I like the idea; I have a computer plugged into my TV. With that setup I have no use for cable at all; most of the channels are on Hulu, most of the networks stream their shows from their websites, and I don't actually have to be in front of the TV at 7:00 Thursday night to see BBT. All I have to do is log on to CBS's web site and get the latest stream. It's like having a DVR and not having to take the bother to set it up

    • Re:Huh? (Score:4, Interesting)

      by wiedzmin (1269816) on Thursday December 15, 2011 @06:38PM (#38391108)
      I guess so you can host an always-on exit node, without having to keep your laptop on? Can this do exit nodes?
    • Some TV's come with Netflix and (as mentioned by another user) web browsers. A lot of content out there is limited to specific countries; for example most Canadian TV networks (comedy network, space, etc) have TV shows available for viewing but locked to Canadian IPs; likewise for American networks and American IPs. Netflix, Amazon, etc, all do the same. If you could choose an exit node in any given country, you'd effectively have a nice proxy for these geographically locked services.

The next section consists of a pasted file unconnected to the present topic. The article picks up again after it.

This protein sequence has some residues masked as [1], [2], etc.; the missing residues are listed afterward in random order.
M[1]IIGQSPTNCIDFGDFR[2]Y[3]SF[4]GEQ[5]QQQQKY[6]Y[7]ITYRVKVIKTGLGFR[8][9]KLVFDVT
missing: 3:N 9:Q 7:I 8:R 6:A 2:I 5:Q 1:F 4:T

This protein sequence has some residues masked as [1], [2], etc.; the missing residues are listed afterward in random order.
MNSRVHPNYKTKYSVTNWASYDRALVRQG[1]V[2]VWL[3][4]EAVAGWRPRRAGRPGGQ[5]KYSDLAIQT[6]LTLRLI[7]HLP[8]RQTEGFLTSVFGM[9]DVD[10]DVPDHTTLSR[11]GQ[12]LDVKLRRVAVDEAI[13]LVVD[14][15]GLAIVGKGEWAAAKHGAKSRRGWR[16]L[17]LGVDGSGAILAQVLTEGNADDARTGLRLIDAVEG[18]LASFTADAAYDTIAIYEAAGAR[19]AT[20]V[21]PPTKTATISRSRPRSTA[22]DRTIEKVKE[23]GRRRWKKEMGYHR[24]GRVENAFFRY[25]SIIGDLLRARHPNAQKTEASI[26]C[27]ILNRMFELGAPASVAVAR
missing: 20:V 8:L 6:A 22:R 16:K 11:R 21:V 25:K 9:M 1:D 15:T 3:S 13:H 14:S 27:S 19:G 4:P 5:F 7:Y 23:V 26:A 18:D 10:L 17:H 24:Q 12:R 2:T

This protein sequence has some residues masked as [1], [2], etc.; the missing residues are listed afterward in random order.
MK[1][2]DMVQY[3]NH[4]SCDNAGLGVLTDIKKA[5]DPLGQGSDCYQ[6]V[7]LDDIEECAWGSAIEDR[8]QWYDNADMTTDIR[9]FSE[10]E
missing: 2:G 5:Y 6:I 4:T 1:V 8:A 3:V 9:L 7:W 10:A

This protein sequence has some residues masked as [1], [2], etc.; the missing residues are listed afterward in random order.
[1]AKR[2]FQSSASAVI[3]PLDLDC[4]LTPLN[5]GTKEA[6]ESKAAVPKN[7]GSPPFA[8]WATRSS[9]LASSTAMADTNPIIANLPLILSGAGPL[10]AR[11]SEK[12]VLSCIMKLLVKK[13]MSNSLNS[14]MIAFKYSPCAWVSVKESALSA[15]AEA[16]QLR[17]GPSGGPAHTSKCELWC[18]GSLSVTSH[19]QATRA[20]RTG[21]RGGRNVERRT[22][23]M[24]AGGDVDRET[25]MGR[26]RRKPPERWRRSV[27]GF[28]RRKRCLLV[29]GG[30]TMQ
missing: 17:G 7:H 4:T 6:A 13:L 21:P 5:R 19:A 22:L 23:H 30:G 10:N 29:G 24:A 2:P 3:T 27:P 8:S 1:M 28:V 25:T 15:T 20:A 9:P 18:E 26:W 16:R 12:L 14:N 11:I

• Re: (Score:3, Insightful)

        by Anonymous Coward

        have you ever used tor ? its slower than a hayes 14.4k modem over a crappy phone line. and thats for web browsing, not media.

      • Tor is way too slow for streaming.
        • by jc79 (1683494)